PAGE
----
• Anna Nicholson, 14, sings the Aca,!A"The Star-Spangled BannerAca,!A? as a Joint Services Honor Guard presents the colors during the opening ceremonies of the second-annual Earl Woods Memorial Pro-Am.

    Pro-Am Opening Ceremony

    Anna Nicholson, 14, sings the Aca,!A"The Star-Spangled BannerAca,!A? as a Joint Services Honor Guard presents the colors during the opening ceremonies of the second-annual Earl Woods Memorial Pro-Am.

  • Military kids Maggie Rollins and Jeff Dahl are presented with two of the golf balls flown in from Operation Iraqi Freedom and Operation Enduring Freedom Soldiers by members of the 101st Airborne Screaming Eagles Parachute Demonstration Team. The balls were hit overseas by deployed parents of military kids, then flown to the tournament to be used as the official opening drives of the second-annual Earl Woods Memorial Pro-Am.

    Screaming Eagles bring balls from theater

    Military kids Maggie Rollins and Jeff Dahl are presented with two of the golf balls flown in from Operation Iraqi Freedom and Operation Enduring Freedom Soldiers by members of the 101st Airborne Screaming Eagles Parachute Demonstration Team. The balls...

BETHESDA, Md. (Army News Service, July 3, 2008) - Although Army brat Tiger Woods was at home in Florida mending his wounded knee, the opening ceremony of his AT&T National PGA Tour event was a nonstop tribute to service members and their Families.

About 20 wounded warriors were seated beside the No. 1 tee box - not far from 25 children of deployed parents. An Air Force brass quintet seated between them entertained the crowd. A Joint Services Honor Guard backed 14-year-old Anna Nicholson's rendition of the "The Star-Spangled Banner."

Five skydivers from the 101st Airborne Screaming Eagles Parachute Demonstration Team then dropped onto the lush fairway - delivering golf balls that had been struck by troops in Iraq, Afghanistan, Germany, Japan and the United Kingdom.

Military kids Maggie Rollins and Jeff Dahl teed up and whacked two of the balls to officially open the second-annual Earl Woods Memorial Pro-Am July 2 at Congressional Country Club.

"I wanted this year's ceremony to honor the men and women who serve in our military and their Families," said Tiger Woods, who donated 30,000 tickets for military Families to attend the tournament. "I grew up in a military household, which gave me an understanding of the sacrifices these Soldiers and their Families make for all of us. It's our way of saying thanks to them."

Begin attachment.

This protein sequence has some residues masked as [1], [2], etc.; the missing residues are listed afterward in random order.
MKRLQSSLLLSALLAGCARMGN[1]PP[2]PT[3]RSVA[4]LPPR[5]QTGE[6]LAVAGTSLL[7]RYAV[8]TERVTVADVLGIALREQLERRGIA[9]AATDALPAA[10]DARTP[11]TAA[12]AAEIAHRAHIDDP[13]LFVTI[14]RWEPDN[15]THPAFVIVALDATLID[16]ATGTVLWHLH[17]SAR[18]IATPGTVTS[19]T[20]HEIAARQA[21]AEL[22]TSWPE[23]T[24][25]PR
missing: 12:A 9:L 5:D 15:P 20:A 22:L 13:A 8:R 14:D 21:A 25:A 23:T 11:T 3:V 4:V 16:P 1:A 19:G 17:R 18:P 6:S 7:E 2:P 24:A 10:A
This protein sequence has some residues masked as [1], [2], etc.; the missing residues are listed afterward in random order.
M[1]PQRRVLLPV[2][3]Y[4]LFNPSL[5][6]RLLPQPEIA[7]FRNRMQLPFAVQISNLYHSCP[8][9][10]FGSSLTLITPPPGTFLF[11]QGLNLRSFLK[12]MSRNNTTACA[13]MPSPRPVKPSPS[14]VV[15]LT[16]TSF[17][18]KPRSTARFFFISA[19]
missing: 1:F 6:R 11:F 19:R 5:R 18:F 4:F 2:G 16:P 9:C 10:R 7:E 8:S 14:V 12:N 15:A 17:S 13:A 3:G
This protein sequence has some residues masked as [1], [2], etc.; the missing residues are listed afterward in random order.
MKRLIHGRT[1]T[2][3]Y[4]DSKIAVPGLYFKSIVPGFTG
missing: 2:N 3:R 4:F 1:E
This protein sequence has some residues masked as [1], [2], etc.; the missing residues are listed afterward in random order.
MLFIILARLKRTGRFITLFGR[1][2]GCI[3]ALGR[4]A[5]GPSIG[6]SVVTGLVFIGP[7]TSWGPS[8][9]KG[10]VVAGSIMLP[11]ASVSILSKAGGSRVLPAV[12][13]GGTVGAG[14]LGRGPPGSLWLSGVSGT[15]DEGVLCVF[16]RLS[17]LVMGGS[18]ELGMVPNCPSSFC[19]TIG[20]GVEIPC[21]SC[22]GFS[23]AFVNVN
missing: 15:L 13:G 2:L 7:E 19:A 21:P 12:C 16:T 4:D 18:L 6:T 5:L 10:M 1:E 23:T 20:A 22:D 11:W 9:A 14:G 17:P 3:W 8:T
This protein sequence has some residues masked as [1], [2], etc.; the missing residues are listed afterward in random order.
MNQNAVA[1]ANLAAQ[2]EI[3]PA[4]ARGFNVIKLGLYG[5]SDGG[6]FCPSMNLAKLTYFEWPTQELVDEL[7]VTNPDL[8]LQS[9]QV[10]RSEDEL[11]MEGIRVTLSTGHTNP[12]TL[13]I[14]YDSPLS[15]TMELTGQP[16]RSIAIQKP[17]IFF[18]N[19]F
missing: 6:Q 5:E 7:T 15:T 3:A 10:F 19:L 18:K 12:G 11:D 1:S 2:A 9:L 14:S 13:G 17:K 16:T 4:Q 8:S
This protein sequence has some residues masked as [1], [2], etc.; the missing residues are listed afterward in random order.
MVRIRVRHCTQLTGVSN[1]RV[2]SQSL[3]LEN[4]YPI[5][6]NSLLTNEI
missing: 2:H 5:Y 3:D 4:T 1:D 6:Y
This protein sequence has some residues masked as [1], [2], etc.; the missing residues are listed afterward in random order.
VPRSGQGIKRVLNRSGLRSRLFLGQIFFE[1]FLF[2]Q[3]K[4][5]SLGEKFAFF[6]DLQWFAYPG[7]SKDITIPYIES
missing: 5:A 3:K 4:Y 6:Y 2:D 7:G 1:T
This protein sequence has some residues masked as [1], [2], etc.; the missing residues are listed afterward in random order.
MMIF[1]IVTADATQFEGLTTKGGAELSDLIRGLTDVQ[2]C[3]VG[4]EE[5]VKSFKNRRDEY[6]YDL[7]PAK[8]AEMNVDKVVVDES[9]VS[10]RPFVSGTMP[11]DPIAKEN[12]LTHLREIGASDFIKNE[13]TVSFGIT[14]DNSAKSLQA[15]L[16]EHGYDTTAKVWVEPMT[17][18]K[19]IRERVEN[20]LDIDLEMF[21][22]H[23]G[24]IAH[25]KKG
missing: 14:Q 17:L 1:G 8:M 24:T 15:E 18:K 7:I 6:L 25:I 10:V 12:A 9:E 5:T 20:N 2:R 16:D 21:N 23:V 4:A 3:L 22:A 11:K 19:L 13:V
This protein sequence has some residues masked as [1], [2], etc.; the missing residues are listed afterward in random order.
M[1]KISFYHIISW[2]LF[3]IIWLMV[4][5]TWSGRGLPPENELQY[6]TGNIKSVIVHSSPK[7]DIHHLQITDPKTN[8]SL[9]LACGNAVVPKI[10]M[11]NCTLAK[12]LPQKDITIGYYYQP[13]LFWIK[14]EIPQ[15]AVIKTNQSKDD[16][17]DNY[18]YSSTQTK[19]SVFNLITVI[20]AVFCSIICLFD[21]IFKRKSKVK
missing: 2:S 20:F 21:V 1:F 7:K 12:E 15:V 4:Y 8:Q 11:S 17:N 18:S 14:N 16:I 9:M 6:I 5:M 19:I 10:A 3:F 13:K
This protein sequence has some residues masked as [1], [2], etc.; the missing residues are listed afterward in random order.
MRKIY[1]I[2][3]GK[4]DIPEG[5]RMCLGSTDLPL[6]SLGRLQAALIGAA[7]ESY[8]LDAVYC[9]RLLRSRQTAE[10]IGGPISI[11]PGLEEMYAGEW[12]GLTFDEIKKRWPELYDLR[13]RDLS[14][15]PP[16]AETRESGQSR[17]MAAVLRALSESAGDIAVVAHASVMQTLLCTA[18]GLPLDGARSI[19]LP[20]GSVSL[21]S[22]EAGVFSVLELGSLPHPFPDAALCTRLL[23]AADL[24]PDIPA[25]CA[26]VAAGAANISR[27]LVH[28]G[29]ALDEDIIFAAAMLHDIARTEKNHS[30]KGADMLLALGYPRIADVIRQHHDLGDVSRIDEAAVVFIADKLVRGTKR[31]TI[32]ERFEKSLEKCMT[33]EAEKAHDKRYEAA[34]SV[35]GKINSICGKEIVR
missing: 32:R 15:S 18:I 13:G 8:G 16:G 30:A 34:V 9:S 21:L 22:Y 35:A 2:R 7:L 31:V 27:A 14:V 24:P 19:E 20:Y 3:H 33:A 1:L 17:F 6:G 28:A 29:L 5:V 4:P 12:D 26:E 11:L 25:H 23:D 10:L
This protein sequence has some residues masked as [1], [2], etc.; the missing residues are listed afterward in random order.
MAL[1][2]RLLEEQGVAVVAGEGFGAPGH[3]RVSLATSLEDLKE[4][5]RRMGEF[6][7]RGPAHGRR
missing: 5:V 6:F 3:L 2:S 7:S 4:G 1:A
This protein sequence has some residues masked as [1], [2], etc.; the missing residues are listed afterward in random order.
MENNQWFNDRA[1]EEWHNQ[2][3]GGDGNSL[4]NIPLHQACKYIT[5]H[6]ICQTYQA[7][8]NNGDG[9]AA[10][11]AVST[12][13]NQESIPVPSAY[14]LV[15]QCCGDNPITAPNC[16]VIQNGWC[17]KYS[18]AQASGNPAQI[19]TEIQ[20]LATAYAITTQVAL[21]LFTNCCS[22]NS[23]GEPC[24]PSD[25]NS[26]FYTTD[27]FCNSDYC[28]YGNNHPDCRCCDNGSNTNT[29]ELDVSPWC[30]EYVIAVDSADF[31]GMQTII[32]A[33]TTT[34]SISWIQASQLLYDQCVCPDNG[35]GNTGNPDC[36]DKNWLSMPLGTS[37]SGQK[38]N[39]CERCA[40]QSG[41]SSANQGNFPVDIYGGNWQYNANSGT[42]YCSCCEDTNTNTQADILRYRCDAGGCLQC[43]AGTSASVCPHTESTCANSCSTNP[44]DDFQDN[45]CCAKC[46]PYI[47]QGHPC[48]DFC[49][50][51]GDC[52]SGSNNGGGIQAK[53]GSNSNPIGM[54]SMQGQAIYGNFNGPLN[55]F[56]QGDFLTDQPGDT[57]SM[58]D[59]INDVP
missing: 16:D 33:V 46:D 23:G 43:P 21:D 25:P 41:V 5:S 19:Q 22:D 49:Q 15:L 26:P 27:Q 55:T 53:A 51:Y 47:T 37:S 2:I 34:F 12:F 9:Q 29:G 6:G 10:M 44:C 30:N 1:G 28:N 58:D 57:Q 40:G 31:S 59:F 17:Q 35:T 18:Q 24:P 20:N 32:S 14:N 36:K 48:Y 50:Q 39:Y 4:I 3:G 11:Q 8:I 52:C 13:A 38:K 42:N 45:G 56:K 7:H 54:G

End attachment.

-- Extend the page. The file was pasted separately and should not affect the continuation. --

The Wounded Warrior Project hosted the group of Soldiers from Walter Reed Army Medical Center, where they are recovering from life-altering injuries.

"It is the premiere organization that just steps up and supports the families and supports the warriors," said Staff Sgt. (ret.) Dan Nevins, a double-amputee who was injured Nov. 10, 2004, in Balad, Iraq, when an IED exploded beneath his vehicle. "They're the people who can get guys like me out of the hospital bed and onto the mountains skiing and onto the river rafting and rock climbing - you name it - just to prove to you that you can do everything you used to be able to. You might have to change some things or have some adaptive equipment. I don't have any legs, but I can still play golf. I've whitewater rafted. You can go snowboarding, wakeboarding, you name it.

"I cannot imagine rehabilitation without it."

Later in the day, PGA Tour officials treated wounded Soldiers and their Families to a barbecue at Walter Reed Army Medical Center's Mologne House in Washington as part of their Birdies for the Brave military outreach program.

The AT&T National, which runs through July 6, will honor a specific branch of the U.S. military each day: Coast Guard Wednesday, Air Force Thursday, Navy Friday, Marine Corps Saturday and Army Sunday.

"To be here on the Fourth of July week in the nation's capital celebrating our independence and our freedom with a group of guys who have given so much, a group of people in a sport who care more than they let on - they all do so much to give back - it's just been phenomenal," Nevins said. "You can't ask for more."

(Tim Hipps serves with FMWRC Public Affairs.)

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